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Editor: Katharine Van Tassel
Akron Univ. School of Law

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Wednesday, April 9, 2008

Plastic Surgeons See Hard Times - Is that Bad?

Apparently the recession has hit plastic surgeons particularly hard.  Slate.com's William Saletan reports,

If your local real estate agent's face is hanging low these days, it might be more than sadness. The recession's latest victim is cosmetic surgery. "Plastic surgeons from the Southland to South Florida said some colleagues are struggling to stay in business," Ricardo Alonso-Zaldivar reports in the Los Angeles Times. A breast implant company disclosed a decline in surgeries late last year; a laser eye-surgery firm has lowered its forecast based on a similar trend early this year. A professional breast augmenter frets that in January and February, business for some of his colleagues was off 30 percent to 40 percent.

Mr. Saletan finds this news to be healthy because it shows that individuals understand the difference between necessary and unnecessary medical care.   He continues,

It's not the suffering that gratifies me. It's the reaffirmation of the distinction between necessary and unnecessary procedures. People have always practiced medicine, albeit clumsily. And they've always adorned themselves, to the point of reshaping their heads and bodies, as the Mayans and Chinese did. (Even the Bush administration has yielded to nipple rings.) But despite the occasional overlap, medicine and body art remained two different things. One aimed at health, the other at beauty. One was necessary, the other elective. If your treatment looked really cool but all the patients died, it was a failure.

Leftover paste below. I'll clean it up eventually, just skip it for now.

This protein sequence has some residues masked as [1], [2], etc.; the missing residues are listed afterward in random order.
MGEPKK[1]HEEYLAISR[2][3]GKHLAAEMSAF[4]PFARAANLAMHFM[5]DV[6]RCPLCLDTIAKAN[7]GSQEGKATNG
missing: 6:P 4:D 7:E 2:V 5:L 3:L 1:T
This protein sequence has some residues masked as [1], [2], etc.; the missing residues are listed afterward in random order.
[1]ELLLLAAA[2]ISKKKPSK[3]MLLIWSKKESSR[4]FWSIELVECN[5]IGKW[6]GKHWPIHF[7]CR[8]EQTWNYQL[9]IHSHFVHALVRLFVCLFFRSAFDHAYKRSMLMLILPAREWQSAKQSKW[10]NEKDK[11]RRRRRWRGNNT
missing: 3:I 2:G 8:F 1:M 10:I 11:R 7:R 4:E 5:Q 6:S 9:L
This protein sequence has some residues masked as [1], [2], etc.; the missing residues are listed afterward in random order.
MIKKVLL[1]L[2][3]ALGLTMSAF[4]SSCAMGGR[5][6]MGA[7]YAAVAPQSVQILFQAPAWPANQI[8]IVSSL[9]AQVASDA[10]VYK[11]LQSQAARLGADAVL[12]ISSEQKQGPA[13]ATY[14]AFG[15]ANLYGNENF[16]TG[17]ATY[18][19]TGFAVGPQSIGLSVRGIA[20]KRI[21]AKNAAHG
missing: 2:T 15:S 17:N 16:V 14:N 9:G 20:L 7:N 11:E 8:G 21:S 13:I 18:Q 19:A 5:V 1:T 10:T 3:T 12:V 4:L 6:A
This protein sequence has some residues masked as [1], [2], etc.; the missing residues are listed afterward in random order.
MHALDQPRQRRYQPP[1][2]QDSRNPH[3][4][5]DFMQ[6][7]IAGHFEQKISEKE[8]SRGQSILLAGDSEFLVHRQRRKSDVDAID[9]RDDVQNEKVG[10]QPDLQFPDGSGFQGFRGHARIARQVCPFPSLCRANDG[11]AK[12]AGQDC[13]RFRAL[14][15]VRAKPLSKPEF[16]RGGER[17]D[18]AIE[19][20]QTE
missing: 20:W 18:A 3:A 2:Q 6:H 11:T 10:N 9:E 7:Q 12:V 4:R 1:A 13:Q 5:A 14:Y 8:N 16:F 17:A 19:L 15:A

Modern cosmetic surgery has challenged that distinction. It has done so not in theory but in practice, by making aesthetic procedures so safe and lucrative that people who would otherwise have devoted their careers to medicine turned instead to cosmetic work. . . .  Two weeks ago, the New York Times reported that last year, among 18 medical specialty fields, the three that attracted med-school seniors with the highest medical-board test scores were the most cosmetically oriented: plastic surgery, dermatology, and otolaryngology. . . .

More effectively than any bioethicist, the recession is reminding people that cosmetic work isn't medicine. "While healthcare spending as a whole has traditionally moved independently of the economy—a safe haven—that really isn't the case with plastic surgery," a financial analyst tells the Times. In the new, sobered economy, the paper reports, some cosmetic doctors are diversifying into "reconstructive surgery for cancer patients and others that is covered by insurance." Insurance!

Say what you will about coverage-denying bean counters, but they do enforce the essential priority of urgent procedures over elective ones. In a health-care industry controlled by tight budgets and insurers, you might even see the cream of the med-school crop shift back to the kind of work that keeps people alive. I hope they're well-paid for it, and I hope the next rising tide lifts millions more families into the ranks of the insured. But let's never forget what the bad times taught us about what matters and what doesn't.

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